Site logo

Are F1's free-to-air TV days numbered?

NEWS STORY
23/05/2009

It would be an understatement to say that Bernie Ecclestone is shrewd. So it came as little surprise to hear him imply that he would sue Ferrari if the team tries to leave F1 over its displeasure with the budget cap. Ironically, Ferrari's veto over the FIA is believed to be contained within the contract that the team signed with Ecclestone to stay in F1 until 2012. Now we hear that all the teams are aligned with Ferrari over rejecting the budget cap so what could come next from Mr E? Over to Pitpass' business editor Chris Sylt.

According to Sylt, Ecclestone has at least one ultimate weapon in his arsenal which could see the sport's ringmaster coining it in whilst the teams are left on the back-foot. As ever in F1, it is all down to money.

There would of course be no threat of multiple teams deserting F1 if they had signed a Concorde Agreement committing them to stay in the sport. In 2006 they signed a memorandum of understanding with Ecclestone's company to confirm the amount of prize money they get from the sport but this document is not believed to be legally binding.

It is generally thought that the lack of a Concorde Agreement is of more benefit to the teams than it is to Ecclestone as they can leave the sport at will. However, this may well not be the case. According to the terms of a European Commission ruling on F1 in 2001, "the Concorde Agreement ...guarantees that free-to-air (TV) will be the principal way of transmission to viewers." Without a Concorde Agreement, this cannot be guaranteed.

You might ask how Bernie could benefit from moving F1 off free-to-air broadcasting. Well, just four months ago the TV rights to football's Premier League were sold to two pay-per-view channels Sky and Setanta for a blockbuster 1.8bn. These were just the UK broadcast rights and were only for four years.

In contrast, F1 is believed to be bringing in just 240m from its global TV rights annually - amounting to only 960m over four years. If F1 only received from the UK 60% of the income that the Premier League gets it would still be more than the sport currently gets from its global rights. If similar deals were done in the top five global markets, F1 would be making 20 times more money from TV rights than it currently does. And because the pay-per-view stations have a rich revenue source from subscriptions they can afford to pay high sums for a sport which would bring them many more customers.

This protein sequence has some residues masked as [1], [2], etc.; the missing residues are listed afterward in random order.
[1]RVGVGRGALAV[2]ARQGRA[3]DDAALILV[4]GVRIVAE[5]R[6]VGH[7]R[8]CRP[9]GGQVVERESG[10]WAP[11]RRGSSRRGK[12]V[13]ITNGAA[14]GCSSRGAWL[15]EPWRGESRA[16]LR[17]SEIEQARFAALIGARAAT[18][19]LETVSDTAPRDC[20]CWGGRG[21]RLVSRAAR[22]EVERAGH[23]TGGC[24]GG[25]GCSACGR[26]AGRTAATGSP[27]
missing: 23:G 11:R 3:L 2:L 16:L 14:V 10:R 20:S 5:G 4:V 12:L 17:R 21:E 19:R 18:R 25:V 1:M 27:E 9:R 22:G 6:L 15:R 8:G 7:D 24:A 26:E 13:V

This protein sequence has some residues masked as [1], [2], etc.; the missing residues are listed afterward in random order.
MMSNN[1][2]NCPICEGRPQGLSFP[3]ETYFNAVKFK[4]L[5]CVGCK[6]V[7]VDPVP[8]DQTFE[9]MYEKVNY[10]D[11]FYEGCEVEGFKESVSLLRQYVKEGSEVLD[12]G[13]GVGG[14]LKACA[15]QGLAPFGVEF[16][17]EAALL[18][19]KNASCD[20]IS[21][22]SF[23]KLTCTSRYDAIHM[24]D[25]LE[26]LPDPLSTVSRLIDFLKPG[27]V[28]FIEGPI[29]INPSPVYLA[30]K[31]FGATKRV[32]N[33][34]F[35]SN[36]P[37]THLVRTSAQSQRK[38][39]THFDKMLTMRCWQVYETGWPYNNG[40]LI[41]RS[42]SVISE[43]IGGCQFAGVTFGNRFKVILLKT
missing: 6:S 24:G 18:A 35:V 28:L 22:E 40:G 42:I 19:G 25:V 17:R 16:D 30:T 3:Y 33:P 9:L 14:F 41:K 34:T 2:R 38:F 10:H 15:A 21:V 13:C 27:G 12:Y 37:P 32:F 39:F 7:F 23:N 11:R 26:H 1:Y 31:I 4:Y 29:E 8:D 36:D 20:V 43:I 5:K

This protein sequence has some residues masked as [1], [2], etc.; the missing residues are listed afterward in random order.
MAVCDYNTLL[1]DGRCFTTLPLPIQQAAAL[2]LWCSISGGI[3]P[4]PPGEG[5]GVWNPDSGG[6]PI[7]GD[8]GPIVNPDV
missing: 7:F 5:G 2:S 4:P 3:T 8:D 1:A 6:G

If F1 were to focus on pay-per-view TV, the teams' sponsors might not be overly impressed since although Ecclestone's company would be coining it in, the viewing figures would surely drop from the 600m who currently watch the sport. The core reason why sponsors are prepared to pay such high sums to the teams is because of this wide exposure though, of course, if a budget cap is introduced then teams don't need as much revenue from sponsors so they won't need to pay as much and would be less concerned if the viewing figures dropped. Anyone see a grand plan emerging here?

Of course, a drop in viewing figures would also lower the values of F1's trackside advertising which currently brings in around 110m to Ecclestone's business. However, the gain made by the increased TV revenues would more than compensate.

Then there are the circuits. With more money coming in from TV rights, the circuit fees could theoretically be drastically reduced but would they need to be? One of F1's problems at the moment is empty grandstands but if payment of a hefty annual pay-per-view subscription is required to watch the sport on TV for some fans, physically going to see a Grand Prix would be one of the only ways to keep up with the sport. It could be the shape of things to come.

LATEST NEWS

more news >

RELATED ARTICLES

LATEST IMAGES

galleries >

  • Pitpass.com latest F1/Formula 1 images
  • Pitpass.com latest F1/Formula 1 images
  • Pitpass.com latest F1/Formula 1 images
  • Pitpass.com latest F1/Formula 1 images
  • Pitpass.com latest F1/Formula 1 images
  • Pitpass.com latest F1/Formula 1 images
  • Pitpass.com latest F1/Formula 1 images
  • Pitpass.com latest F1/Formula 1 images
  • Pitpass.com latest F1/Formula 1 images
  • Pitpass.com latest F1/Formula 1 images
  • Pitpass.com latest F1/Formula 1 images
  • Pitpass.com latest F1/Formula 1 images
  • Pitpass.com latest F1/Formula 1 images
  • Pitpass.com latest F1/Formula 1 images
  • Pitpass.com latest F1/Formula 1 images
  • Pitpass.com latest F1/Formula 1 images
  • Pitpass.com latest F1/Formula 1 images
  • Pitpass.com latest F1/Formula 1 images
  • Pitpass.com latest F1/Formula 1 images
  • Pitpass.com latest F1/Formula 1 images

POST A COMMENT

or Register for a Pitpass ID to have your say

Please note that all posts are reactively moderated and must adhere to the site's posting rules and etiquette.

Post your comment

READERS COMMENTS

 

No comments posted as yet, would you like to be the first to have your say?

Share this page

X

Copyright © Pitpass 2002 - 2022. All rights reserved.

about us  |  advertise  |  contact  |  privacy & security  |  rss  |  terms